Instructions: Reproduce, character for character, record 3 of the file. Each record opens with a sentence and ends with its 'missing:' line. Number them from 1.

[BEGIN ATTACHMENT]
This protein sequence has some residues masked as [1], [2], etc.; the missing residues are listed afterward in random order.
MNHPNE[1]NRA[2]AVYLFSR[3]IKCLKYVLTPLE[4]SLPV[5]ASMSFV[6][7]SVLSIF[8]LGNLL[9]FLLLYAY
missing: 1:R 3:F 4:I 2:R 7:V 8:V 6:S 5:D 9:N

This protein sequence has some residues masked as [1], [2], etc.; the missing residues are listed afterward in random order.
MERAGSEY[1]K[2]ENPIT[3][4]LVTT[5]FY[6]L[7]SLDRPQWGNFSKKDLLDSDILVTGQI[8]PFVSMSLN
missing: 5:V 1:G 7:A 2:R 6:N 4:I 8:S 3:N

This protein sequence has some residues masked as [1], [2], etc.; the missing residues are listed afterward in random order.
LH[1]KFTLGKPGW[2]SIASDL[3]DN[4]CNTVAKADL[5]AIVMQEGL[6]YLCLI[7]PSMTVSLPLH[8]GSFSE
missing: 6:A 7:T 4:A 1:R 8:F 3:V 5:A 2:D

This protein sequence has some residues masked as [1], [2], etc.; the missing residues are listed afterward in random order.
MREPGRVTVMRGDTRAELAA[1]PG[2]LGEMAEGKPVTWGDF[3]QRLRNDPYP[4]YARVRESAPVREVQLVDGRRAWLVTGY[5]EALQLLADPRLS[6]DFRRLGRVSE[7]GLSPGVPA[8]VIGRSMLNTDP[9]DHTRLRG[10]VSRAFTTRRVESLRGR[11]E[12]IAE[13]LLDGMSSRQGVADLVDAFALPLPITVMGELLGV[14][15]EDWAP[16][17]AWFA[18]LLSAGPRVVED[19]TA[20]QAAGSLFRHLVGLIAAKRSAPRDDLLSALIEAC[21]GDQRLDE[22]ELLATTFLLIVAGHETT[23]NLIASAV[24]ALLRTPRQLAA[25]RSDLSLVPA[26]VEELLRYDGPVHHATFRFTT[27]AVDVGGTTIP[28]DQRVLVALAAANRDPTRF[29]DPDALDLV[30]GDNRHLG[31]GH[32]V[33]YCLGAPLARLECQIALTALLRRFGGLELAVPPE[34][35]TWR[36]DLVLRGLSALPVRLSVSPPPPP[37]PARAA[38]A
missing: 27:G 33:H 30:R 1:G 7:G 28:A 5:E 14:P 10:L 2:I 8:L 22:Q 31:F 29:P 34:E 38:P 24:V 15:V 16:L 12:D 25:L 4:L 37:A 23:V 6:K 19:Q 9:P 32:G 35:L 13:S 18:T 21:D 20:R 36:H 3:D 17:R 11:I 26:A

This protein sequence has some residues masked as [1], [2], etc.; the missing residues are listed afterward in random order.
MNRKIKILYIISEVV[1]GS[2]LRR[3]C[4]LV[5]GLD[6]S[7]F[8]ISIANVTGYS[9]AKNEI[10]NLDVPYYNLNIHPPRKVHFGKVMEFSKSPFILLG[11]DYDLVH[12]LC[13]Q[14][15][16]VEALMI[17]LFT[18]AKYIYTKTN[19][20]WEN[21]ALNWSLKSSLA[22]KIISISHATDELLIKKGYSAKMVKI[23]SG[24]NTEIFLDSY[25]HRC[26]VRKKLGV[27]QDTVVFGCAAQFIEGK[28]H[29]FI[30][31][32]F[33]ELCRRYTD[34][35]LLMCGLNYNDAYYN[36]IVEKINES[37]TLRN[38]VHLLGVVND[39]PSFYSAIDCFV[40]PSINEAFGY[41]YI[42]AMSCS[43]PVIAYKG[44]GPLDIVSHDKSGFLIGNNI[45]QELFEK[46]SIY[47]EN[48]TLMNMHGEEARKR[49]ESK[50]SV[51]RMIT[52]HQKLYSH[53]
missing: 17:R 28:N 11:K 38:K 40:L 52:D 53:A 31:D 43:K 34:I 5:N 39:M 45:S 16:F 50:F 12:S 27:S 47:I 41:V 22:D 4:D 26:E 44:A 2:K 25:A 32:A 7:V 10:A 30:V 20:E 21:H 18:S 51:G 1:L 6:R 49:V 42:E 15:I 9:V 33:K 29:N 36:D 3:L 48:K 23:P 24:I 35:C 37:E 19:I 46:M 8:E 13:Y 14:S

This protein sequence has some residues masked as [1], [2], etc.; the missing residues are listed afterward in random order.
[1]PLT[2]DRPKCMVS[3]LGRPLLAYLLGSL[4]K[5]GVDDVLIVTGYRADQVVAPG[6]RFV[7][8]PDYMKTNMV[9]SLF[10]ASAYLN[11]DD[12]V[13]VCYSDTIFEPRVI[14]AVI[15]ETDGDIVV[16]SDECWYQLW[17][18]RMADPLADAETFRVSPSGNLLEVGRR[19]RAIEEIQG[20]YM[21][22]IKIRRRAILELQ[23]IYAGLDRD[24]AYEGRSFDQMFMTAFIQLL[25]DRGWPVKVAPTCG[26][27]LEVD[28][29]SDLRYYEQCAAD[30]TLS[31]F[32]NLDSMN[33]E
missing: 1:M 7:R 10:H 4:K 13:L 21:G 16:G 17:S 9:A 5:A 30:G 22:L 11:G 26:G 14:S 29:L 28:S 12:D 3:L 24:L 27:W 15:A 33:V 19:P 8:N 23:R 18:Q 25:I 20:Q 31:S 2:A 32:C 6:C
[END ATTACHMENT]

This protein sequence has some residues masked as [1], [2], etc.; the missing residues are listed afterward in random order.
LH[1]KFTLGKPGW[2]SIASDL[3]DN[4]CNTVAKADL[5]AIVMQEGL[6]YLCLI[7]PSMTVSLPLH[8]GSFSE
missing: 6:A 7:T 4:A 1:R 8:F 3:V 5:A 2:D